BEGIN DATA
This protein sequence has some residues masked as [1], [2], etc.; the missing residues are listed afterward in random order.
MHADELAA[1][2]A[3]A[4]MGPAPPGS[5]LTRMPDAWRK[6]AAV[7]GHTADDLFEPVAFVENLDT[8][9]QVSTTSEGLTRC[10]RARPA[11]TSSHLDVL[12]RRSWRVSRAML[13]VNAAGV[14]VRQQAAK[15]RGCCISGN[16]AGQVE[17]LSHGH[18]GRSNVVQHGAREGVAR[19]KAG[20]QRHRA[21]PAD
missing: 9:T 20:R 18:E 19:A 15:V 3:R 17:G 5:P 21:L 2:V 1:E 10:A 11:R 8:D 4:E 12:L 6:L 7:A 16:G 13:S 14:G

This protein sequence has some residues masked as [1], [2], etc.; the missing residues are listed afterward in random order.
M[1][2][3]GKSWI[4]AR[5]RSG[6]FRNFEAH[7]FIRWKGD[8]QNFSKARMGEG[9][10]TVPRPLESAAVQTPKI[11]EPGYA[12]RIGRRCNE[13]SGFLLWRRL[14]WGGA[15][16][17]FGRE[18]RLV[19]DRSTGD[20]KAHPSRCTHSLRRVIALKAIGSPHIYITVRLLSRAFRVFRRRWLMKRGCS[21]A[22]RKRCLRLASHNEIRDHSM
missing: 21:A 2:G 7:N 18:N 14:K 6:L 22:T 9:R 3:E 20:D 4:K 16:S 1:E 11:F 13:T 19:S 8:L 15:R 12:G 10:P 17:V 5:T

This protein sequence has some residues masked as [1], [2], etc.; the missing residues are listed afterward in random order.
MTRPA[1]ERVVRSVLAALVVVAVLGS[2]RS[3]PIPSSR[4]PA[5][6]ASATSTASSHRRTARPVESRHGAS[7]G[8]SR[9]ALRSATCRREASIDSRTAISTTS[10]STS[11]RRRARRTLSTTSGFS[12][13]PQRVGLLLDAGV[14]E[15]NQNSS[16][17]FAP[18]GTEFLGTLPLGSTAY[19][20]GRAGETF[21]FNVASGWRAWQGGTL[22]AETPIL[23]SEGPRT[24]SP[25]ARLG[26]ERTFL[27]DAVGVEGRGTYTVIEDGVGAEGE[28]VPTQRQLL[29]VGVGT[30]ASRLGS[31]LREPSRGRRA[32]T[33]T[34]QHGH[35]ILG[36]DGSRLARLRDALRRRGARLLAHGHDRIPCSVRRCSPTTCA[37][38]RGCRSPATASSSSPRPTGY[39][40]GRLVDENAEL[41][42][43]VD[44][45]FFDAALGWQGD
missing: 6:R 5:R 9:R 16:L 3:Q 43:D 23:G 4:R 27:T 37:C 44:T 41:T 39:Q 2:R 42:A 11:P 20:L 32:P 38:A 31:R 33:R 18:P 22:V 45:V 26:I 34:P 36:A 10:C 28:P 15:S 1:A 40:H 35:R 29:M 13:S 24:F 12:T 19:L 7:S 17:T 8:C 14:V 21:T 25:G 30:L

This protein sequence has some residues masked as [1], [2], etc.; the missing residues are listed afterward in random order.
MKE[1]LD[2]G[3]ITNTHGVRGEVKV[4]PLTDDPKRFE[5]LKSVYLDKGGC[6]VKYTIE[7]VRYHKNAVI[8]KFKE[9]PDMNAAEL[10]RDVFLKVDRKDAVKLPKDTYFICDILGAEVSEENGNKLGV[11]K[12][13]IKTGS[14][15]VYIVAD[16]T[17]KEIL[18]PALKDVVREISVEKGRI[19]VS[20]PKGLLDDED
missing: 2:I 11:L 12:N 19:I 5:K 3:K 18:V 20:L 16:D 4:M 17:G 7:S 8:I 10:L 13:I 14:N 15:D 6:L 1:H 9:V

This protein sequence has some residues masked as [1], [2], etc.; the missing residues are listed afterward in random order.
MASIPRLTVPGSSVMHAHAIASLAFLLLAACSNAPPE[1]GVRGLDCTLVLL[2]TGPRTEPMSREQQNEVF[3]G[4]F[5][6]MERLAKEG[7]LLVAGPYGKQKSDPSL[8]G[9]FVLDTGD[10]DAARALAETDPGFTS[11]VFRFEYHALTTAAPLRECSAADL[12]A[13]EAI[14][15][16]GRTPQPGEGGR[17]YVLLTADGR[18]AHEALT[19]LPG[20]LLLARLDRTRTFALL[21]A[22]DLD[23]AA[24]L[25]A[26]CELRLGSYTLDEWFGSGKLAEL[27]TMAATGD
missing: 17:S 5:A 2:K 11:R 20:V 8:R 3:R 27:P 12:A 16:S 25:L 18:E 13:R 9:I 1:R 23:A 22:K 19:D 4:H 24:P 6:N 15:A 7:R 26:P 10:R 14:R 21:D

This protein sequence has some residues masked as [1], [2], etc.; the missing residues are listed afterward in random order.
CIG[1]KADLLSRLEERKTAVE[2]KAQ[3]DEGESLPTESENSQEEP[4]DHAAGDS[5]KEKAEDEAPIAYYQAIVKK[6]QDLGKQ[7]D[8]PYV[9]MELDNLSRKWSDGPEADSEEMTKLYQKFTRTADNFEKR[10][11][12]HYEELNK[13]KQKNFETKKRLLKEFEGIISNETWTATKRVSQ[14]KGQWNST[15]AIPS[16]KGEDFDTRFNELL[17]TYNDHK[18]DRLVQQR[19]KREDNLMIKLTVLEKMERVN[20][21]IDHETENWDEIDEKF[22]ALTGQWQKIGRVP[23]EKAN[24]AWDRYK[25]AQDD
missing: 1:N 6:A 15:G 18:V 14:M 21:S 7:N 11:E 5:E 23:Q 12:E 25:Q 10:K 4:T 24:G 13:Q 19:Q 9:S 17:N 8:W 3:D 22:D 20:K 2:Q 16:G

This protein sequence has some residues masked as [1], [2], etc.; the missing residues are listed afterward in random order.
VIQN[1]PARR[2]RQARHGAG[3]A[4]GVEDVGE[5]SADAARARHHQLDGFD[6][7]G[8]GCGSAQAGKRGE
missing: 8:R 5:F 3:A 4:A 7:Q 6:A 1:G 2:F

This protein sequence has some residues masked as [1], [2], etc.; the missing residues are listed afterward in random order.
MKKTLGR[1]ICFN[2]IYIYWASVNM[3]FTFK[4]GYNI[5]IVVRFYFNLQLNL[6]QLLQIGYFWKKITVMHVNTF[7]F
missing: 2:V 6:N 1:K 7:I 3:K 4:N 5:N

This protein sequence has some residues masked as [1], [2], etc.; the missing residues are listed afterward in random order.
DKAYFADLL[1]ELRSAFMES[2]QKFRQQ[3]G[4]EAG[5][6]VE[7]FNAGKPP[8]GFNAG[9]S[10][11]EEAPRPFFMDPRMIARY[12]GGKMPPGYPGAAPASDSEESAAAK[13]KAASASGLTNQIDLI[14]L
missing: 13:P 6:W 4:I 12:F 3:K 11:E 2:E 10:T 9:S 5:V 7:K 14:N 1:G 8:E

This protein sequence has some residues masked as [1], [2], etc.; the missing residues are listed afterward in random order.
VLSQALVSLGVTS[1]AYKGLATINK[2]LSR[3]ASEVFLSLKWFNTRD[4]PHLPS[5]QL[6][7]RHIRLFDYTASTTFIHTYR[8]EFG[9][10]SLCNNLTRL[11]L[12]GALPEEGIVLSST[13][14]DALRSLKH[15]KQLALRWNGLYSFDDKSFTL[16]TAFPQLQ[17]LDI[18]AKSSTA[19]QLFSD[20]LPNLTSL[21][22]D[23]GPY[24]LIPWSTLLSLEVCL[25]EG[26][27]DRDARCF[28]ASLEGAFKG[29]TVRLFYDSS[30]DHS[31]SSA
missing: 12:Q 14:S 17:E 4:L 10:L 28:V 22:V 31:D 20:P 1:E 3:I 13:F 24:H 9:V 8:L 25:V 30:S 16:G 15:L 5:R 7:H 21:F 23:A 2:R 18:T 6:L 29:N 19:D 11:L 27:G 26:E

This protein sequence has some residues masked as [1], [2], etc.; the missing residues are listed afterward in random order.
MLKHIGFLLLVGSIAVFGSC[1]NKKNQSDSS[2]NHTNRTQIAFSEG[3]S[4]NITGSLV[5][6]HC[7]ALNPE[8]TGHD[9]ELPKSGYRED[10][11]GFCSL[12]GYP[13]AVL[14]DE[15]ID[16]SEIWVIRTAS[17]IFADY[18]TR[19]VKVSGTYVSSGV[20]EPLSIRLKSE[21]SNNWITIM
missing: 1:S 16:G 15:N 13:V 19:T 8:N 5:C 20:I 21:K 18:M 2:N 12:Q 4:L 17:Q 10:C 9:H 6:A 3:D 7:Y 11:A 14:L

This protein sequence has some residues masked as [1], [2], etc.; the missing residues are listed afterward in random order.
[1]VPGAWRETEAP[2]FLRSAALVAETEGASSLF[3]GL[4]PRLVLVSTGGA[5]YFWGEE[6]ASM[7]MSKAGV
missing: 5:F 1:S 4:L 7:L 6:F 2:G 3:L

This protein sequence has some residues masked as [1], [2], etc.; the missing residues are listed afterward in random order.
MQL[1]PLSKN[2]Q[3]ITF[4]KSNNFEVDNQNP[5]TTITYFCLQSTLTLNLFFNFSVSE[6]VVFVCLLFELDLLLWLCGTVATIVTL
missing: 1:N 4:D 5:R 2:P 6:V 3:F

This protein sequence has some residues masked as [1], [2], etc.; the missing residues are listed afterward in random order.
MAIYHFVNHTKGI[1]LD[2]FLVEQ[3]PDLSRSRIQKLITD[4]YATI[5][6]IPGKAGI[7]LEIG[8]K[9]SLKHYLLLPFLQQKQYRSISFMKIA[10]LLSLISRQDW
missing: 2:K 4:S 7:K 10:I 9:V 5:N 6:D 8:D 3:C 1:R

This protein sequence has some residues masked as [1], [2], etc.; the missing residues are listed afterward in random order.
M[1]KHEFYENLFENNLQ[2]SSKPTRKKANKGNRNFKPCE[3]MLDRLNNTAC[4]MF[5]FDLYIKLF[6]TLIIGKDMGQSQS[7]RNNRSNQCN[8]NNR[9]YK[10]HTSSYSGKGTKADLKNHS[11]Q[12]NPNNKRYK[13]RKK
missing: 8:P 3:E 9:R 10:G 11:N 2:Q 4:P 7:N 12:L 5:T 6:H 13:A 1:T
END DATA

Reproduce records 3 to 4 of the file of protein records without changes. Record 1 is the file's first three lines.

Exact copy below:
This protein sequence has some residues masked as [1], [2], etc.; the missing residues are listed afterward in random order.
MTRPA[1]ERVVRSVLAALVVVAVLGS[2]RS[3]PIPSSR[4]PA[5][6]ASATSTASSHRRTARPVESRHGAS[7]G[8]SR[9]ALRSATCRREASIDSRTAISTTS[10]STS[11]RRRARRTLSTTSGFS[12][13]PQRVGLLLDAGV[14]E[15]NQNSS[16][17]FAP[18]GTEFLGTLPLGSTAY[19][20]GRAGETF[21]FNVASGWRAWQGGTL[22]AETPIL[23]SEGPRT[24]SP[25]ARLG[26]ERTFL[27]DAVGVEGRGTYTVIEDGVGAEGE[28]VPTQRQLL[29]VGVGT[30]ASRLGS[31]LREPSRGRRA[32]T[33]T[34]QHGH[35]ILG[36]DGSRLARLRDALRRRGARLLAHGHDRIPCSVRRCSPTTCA[37][38]RGCRSPATASSSSPRPTGY[39][40]GRLVDENAEL[41][42][43]VD[44][45]FFDAALGWQGD
missing: 6:R 5:R 9:R 16:L 3:Q 43:D 23:G 4:R 27:T 37:C 44:T 41:T 39:Q 2:R 42:A 11:P 20:L 32:P 38:A 31:R 33:R 18:P 22:V 45:V 26:I 34:P 36:A 10:C 28:P 15:S 1:A 40:H 35:R 29:M 13:S 24:F 12:T 19:L 7:S 17:T 8:C 14:V 21:T 25:G 30:L

This protein sequence has some residues masked as [1], [2], etc.; the missing residues are listed afterward in random order.
MKE[1]LD[2]G[3]ITNTHGVRGEVKV[4]PLTDDPKRFE[5]LKSVYLDKGGC[6]VKYTIE[7]VRYHKNAVI[8]KFKE[9]PDMNAAEL[10]RDVFLKVDRKDAVKLPKDTYFICDILGAEVSEENGNKLGV[11]K[12][13]IKTGS[14][15]VYIVAD[16]T[17]KEIL[18]PALKDVVREISVEKGRI[19]VS[20]PKGLLDDED
missing: 2:I 11:L 12:N 19:I 5:K 3:K 18:V 20:L 16:D 4:M 17:G 7:S 8:I 10:L 13:I 14:N 15:D 6:L 1:H 9:V